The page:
CCAC prefers frontal portraits to profiles
- Published: Oct 3, 2011, 8 PM
The Citizens Coinage Advisory Committee has reaffirmed its support for frontal images on the Presidential dollar series.
Concerned that the Commission of Fine Arts, the other federal coin review panel, is now favoring profiles for the series, CCAC members pointedly recommended frontal portraits for three of the four dollars to be issued in 2013, whereas the CFA recommended three profile designs and one frontal portrait.
At its Sept. 27 meeting in Washington, the CCAC approved one of the four designs the CFA had endorsed for the 2013 coins — a profile portrait of Woodrow Wilson — but it did so by a narrow margin, also giving strong support to frontal images of Wilson. On their other recommendations, the CCAC members appeared to be united against profiles.
Erik N. Jansen, a lifelong coin collector from Washington state, summed up the committee’s rejection of profiles as it debated designs for the Theodore Roosevelt coin. “To treat Roosevelt in profile is to deny him the right to look you in the eye, which he always did.”
With that caution the members of the panel solidly rejected a Roosevelt profile endorsed by the CFA, arguing that the nation’s 26th president needs to be looking squarely at the American public on his coin.
The committee gave 25 of a possible 27 points to forward-facing bespectacled Roosevelt bypassing the profile that the CFA had endorsed.
Maintaining series integrity
Besides, New Jersey collector Donald Scarinci said, the Presidential dollars are going to be collected as a set and coins in it should resemble each other. Of the 19 coins issued since the series began in 2007, only Andrew Jackson and Rutherford B. Hayes are depicted in profile.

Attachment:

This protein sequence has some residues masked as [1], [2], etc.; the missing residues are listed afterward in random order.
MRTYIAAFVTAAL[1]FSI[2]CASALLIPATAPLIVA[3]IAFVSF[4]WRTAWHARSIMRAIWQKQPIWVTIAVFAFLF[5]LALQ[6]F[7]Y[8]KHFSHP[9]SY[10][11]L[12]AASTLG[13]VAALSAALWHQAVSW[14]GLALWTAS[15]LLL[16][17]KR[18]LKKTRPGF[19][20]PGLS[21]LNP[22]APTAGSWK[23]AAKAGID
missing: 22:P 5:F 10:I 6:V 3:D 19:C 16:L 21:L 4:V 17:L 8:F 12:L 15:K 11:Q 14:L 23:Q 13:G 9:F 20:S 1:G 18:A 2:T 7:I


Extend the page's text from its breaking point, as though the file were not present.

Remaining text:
“These coins are not issued in isolation. They are in a series and they will be collected in sets,” Scarinci said.
“We’re now seeing the ending of this series and we should be consistent with what we’ve done previously.”
CCAC Chairperson Gary Marks noted during the Sept. 27 meeting that the CFA had been unanimous in its votes at its Sept. 15 meeting and that the CCAC also would have to have a strong stance if it were to get Treasury Secretary Timothy F. Geithner to back its recommendations instead of the commission’s.
Marks’ comments were significant because they indicate how closely the two review panels are now checking on the positions of the other body.
At the Sept. 27 session the CCAC did give strong support to a profile portrait of Wilson, the 26th president, recommending the same design selected by the CFA. But that was closely followed by 15 points each to two forward-looking images of Wilson.
President William McKinley had been endorsed in profile by CFA, but CCAC members awarded 24 points to a design that shows a forward-looking, somber president.
For William Howard Taft, the panel backed a forward-looking image of the 27th president. For Taft the CFA had also endorsed a frontal image from the Mint’s 11 designs. The CFA choice for Taft drew only 10 points in the CCAC voting.
Scarinci sided with the CFA on Taft. “The CFA is right on the money with this one. Taft was a big guy and this captures him.”
“Big Bill Taft has to be big,” agreed historian Michael A. Ross from the University of Maryland. But he argued that the CFA’s choice is “not Taft.”
The CCAC’s backing of the Roosevelt design was not without controversy. Several members called the 11 designs proposed by the Mint flat and complained all failed to capture the zest with which he ruled as president.
But Marks persuaded the committee not to press for new designs, expressing concerns that such a request might not be productive.
The panel had strong supporters for the endorsed design. “Don’t overthink this one,” Jansen said, who called the selected design “by far my favorite.”
“I think number 1 [the selected design] is the only one to go with in the spirit of the series,” Scarinci said. “There is no other choice.”
Ross was not overwhelmed by the Roosevelt designs. “Rutherford B. Hayes does not need to come to life [on the coin],” he told the committee. “But Teddy Roosevelt does.” He was “the one president you can’t have flat,” he said.
After the votes on the four coins concluded, the committee turned to its recommendations for new noncirculating commemorative coins in its next annual report.
The committee tentatively agreed to add the 13th Amendment as a possible coin subject in 2015.
It also added the 150th anniversaries for the Transatlantic Cable and the founding of the American Society for the Prevention of Cruelty to Animals to suggestions for 2016.
The 2015 and 2016 suggestions will be reviewed later this fall.
Ross repeatedly plugged the ASPCA coins saying the “cuddly animals” that could be depicted on the coins would open “new markets” to the Mint. ¦
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